Farmers across California cheered today as state regulators upheld the system of Net Energy Metering (NEM), which allows easy and affordable renewable energy generation on farms, ranches, businesses, and residences. CalCAN has played a leadership role over the past couple of years to win this victory on behalf of California growers.
Assembly Bill 327 (2013), which required the California Public Utilities Commission (CPUC) to review and possibly revise NEM, had raised concern about its future.
Today’s decision also upheld a net metering provision of special importance to farmers, Net Energy Metering Aggregation (NEMA), which was made possible by a bill introduced by Senator Lois Wolk (D – Davis) on which CalCAN was a lead supporter.
Since going live in mid-2014, NEMA has led to a surge in on-farm solar installations. NEMA lets farmers use a single solar array to offset energy use on multiple meters—for example, for meters on irrigation pumps in faraway fields—thereby keeping farmland for food production while cutting costs and red tape.
CalCAN has advocated before the CPUC for the past several years, demonstrating the importance of both NEM and NEMA for on-farm renewable energy growth. CalCAN provided comments to the CPUC to influence today’s important decision, and recently helped organize two pro-NEMA sign-on letters to Commissioners from 35 agriculture organizations and 23 state legislators.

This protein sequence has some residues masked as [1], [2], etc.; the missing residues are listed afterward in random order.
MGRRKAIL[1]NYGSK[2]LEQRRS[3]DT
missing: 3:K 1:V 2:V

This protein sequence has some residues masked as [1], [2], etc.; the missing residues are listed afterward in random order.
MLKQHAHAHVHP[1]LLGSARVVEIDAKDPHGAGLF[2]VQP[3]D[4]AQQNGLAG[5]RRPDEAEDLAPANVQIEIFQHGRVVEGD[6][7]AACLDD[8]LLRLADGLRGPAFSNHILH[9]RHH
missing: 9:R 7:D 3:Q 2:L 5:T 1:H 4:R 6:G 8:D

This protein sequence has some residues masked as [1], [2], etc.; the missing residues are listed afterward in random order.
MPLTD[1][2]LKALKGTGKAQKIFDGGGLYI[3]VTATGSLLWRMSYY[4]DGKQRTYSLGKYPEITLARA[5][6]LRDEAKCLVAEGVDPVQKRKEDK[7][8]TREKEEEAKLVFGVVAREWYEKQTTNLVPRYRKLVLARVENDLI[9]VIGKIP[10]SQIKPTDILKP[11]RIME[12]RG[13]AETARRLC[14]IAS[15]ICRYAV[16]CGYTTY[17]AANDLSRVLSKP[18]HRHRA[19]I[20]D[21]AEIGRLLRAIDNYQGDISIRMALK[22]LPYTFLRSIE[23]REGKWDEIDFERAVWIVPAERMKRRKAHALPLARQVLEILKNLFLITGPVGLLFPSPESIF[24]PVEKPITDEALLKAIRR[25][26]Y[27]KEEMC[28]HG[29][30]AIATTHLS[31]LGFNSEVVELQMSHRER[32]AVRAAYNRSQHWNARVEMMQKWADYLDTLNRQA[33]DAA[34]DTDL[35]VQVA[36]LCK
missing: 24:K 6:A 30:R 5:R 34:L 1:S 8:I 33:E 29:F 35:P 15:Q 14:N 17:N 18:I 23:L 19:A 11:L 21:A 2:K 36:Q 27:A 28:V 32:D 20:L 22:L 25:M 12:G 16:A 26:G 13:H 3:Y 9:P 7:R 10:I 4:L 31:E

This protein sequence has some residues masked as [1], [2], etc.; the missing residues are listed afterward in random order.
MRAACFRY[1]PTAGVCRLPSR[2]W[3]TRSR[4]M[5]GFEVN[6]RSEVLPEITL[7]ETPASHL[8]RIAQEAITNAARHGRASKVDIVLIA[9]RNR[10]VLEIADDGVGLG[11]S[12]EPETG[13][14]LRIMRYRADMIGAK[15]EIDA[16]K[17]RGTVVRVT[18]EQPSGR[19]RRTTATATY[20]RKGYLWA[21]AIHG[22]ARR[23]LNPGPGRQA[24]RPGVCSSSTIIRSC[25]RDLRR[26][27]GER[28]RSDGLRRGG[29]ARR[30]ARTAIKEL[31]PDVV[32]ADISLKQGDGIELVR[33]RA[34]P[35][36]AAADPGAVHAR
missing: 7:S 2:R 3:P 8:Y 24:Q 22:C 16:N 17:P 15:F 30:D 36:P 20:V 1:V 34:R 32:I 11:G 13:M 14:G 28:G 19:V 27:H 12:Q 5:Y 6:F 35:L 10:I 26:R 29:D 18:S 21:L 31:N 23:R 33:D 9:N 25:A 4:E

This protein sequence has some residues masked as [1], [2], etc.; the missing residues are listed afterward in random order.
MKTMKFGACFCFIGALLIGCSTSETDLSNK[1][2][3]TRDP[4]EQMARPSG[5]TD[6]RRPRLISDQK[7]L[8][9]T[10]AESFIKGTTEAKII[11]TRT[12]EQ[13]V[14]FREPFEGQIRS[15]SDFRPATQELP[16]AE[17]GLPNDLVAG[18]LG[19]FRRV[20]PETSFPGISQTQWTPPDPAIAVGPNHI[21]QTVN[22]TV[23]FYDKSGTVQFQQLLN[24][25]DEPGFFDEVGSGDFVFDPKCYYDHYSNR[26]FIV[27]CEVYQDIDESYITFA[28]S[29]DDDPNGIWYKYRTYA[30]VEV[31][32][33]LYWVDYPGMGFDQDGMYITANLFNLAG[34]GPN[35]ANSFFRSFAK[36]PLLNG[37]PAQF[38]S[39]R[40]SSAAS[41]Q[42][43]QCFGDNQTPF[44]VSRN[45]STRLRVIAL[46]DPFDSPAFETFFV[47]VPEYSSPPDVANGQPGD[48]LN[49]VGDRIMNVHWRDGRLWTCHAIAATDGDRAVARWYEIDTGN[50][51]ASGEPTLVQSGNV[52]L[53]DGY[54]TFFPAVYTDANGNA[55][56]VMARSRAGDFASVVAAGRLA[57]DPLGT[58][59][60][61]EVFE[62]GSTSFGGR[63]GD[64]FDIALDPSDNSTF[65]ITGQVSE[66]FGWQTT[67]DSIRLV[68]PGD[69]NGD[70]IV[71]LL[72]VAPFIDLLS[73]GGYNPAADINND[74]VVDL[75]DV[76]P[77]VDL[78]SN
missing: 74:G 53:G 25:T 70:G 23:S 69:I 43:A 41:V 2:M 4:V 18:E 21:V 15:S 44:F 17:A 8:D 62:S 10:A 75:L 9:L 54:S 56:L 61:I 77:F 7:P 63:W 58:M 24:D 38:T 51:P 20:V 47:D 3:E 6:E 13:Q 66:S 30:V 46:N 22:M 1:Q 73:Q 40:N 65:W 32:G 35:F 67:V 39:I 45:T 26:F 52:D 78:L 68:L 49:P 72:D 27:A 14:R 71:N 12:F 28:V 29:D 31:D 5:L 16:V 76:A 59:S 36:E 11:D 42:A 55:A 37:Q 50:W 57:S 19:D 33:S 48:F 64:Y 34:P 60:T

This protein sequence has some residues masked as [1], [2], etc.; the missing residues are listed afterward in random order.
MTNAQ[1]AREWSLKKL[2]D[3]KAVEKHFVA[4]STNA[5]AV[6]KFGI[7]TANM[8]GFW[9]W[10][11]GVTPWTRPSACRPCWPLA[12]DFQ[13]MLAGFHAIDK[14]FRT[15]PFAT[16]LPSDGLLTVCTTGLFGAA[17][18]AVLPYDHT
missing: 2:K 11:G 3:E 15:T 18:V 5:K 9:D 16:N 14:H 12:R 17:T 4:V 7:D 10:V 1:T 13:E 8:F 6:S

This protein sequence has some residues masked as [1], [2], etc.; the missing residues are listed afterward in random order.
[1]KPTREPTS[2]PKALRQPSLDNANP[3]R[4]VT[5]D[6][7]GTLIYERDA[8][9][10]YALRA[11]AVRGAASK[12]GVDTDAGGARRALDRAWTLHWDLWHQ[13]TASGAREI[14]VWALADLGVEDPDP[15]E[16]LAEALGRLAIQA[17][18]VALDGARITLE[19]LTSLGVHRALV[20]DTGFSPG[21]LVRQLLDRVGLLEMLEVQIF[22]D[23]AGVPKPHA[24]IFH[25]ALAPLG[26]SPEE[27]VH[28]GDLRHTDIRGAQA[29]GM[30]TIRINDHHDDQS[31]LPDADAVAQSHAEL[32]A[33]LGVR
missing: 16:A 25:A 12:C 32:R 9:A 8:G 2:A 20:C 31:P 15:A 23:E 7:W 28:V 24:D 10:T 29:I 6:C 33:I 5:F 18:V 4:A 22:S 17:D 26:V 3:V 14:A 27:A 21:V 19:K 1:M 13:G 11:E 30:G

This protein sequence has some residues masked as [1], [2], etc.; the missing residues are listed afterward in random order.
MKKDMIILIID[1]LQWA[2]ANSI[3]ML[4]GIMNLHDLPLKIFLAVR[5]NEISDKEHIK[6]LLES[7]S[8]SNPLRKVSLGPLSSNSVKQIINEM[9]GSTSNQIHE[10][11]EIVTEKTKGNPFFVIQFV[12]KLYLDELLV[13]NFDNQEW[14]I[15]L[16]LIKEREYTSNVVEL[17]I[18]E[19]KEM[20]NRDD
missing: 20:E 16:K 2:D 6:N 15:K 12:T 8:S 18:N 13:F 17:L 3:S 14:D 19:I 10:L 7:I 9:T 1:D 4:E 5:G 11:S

CalCAN Associate Policy Director Adam Kotin says,
“This decision gives farmers a practical way to lower their carbon footprint by maximizing the on-farm renewable energy they produce. By continuing meter aggregation, the CPUC recognized agriculture’s important role in providing solutions to climate change.”
At Full Belly Farm in the Capay Valley, close to 80 percent of the packing shed energy usage is offset by solar generation. Co-owner Paul Muller says,
“With net metering, our on-farm solar alleviates stress on the grid at peak electricity hours, when our need for cooling and pumping water is greatest. Also, meter aggregation allows us to put a single array in a defensible location without taking good land out of production – it’s absolutely essential.”
Ridge Vineyards, with operations in Healdsburg and Cupertino, was an early adopter of on-farm renewable energy, installing a 66 kW solar installation in 2003. David Gates, Vice President of Vineyard Operations, says,
“Thanks to net metering, we are looking to expand our solar footprint in the near future. Our solar installation saves on energy costs and aligns with our approach to sustainable winemaking.”
Teixeira and Sons in Los Banos is preparing to hook up a solar array that they expect will meet most of the farm’s energy needs. According to farmer John Teixeira,
“Aggregating our meters using the NEMA program means we can become energy independent, which is a great financial move for our farm.”